The newspaper is completely missing any mention of climate change, populism, pandemics or China, to name just a few of the things that are currently occupying a large part of our thoughts.
Looking at any item on the list, I ask myself, “What category of human experience does this particular phenomenon belong to?” It turns out that a lot of the new words are, perhaps unsurprisingly, to do with interpersonal relationships – the way we relate to and present to each other.
Body-shaming, cancel culture, chatlines, Chaturbate, cisgender, Creative Commons license, crowdfund, crowdsource, distance learning, DM, dox, emoji, emoticon, follow / unfollow, friend / unfriend, and then all the new language around social media. It is in this category that there seems to have been the most activity. Are humans communicating more than they ever did in the past? Is this process of ‘community building’ now hyperdriven because our old ways of creating communities (i.e. growing up, living and working with other people, or getting involved? with them in common causes) no longer work? Or do we just need more forms of community? And where does this insatiable appetite for constant conversation come from? Is it because, in the words of Eric Hoffer, you can never get tired of what you don’t really want?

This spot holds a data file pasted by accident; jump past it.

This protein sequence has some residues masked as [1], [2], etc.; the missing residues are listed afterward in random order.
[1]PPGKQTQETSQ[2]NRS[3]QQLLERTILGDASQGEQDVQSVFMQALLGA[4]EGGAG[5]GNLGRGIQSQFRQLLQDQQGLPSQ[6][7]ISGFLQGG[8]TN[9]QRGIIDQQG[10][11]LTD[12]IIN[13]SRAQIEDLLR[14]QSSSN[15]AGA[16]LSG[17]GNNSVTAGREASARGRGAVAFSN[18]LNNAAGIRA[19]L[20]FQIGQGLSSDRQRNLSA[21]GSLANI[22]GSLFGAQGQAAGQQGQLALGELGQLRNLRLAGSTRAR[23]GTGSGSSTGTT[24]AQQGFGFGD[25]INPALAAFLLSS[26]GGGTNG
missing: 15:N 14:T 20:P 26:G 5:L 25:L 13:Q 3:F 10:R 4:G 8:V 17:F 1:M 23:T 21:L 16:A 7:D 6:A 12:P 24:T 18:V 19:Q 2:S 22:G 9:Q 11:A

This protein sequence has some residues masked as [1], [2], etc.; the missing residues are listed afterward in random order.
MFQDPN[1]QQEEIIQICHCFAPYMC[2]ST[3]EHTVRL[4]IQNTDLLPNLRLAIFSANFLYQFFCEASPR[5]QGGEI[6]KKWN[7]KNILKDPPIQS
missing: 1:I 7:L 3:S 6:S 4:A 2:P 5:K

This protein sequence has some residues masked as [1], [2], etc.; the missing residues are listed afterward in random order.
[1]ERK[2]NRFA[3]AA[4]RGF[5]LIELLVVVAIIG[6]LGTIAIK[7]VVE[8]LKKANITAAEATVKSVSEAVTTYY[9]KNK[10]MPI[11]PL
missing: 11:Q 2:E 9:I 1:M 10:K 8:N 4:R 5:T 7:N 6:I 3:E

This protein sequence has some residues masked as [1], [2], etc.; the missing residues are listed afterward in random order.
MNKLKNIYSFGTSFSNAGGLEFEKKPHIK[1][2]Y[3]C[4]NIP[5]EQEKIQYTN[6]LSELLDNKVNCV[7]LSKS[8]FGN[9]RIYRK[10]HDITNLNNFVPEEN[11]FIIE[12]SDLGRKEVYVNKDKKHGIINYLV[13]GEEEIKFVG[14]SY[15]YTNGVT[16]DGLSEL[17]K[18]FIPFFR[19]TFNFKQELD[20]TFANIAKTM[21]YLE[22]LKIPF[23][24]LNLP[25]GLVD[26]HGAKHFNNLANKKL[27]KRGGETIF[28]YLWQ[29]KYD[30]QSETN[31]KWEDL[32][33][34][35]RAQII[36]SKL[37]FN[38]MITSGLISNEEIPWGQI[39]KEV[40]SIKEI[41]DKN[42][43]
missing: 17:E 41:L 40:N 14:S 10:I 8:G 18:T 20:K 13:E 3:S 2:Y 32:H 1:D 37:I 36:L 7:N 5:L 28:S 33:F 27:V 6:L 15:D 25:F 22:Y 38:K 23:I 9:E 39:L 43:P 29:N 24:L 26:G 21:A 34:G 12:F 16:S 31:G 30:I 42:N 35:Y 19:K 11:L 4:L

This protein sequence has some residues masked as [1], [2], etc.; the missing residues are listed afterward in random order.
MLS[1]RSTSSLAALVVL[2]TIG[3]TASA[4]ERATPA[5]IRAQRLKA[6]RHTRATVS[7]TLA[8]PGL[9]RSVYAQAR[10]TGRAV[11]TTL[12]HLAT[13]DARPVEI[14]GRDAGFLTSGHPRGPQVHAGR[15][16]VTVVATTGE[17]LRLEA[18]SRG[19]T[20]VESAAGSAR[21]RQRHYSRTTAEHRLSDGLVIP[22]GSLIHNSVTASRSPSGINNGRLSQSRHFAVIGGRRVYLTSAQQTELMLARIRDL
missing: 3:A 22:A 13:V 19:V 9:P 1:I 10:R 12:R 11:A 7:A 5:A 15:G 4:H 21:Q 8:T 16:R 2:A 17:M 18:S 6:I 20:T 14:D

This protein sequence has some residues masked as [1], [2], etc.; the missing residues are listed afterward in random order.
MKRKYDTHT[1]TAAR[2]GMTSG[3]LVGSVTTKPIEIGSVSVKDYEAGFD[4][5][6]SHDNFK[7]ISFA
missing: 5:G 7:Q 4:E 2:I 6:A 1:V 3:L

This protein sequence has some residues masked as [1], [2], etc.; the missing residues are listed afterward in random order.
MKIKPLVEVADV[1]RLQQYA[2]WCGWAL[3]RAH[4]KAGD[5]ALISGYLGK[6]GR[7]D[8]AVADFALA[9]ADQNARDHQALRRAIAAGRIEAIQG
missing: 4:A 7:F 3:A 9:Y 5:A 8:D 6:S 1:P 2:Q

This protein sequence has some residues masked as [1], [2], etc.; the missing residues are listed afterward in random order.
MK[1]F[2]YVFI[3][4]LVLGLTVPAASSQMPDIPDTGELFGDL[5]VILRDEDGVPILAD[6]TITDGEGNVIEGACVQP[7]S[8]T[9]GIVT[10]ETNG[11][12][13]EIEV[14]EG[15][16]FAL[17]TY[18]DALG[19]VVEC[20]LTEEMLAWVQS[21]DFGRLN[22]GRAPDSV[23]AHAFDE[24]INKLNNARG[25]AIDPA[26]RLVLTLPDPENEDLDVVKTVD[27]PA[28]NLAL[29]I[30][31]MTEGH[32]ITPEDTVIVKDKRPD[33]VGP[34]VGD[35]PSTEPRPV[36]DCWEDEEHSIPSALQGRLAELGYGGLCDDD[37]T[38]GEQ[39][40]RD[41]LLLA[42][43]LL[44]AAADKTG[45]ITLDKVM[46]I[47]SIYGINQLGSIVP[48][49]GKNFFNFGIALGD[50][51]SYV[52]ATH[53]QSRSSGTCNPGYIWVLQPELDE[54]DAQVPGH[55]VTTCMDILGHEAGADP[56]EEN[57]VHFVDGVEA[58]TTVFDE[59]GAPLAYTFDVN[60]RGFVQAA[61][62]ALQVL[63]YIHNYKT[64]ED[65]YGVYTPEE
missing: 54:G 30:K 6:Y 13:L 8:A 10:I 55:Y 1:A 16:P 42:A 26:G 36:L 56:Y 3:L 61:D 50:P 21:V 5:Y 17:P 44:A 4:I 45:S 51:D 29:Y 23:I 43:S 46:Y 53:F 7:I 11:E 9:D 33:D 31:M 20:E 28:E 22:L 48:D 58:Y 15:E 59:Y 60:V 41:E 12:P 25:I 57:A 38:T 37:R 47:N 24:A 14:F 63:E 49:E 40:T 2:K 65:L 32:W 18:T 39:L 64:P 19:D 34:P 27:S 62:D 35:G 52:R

And what are we do not do when we do all this chatter?
Newness in the world is not the only thing that stimulates a new language. The new people want a new language because it is a way to distinguish themselves from the old ones. This engine of linguistic evolution is part of another type of communication. It is often not about saying new things but saying the same things differently and in doing so indicating which tribe you belong to (and which you do not). Language is a badge of belonging or affiliation, and sometimes that’s most of what it says. Language like this is designed to tell you more about the speaker than what is being spoken.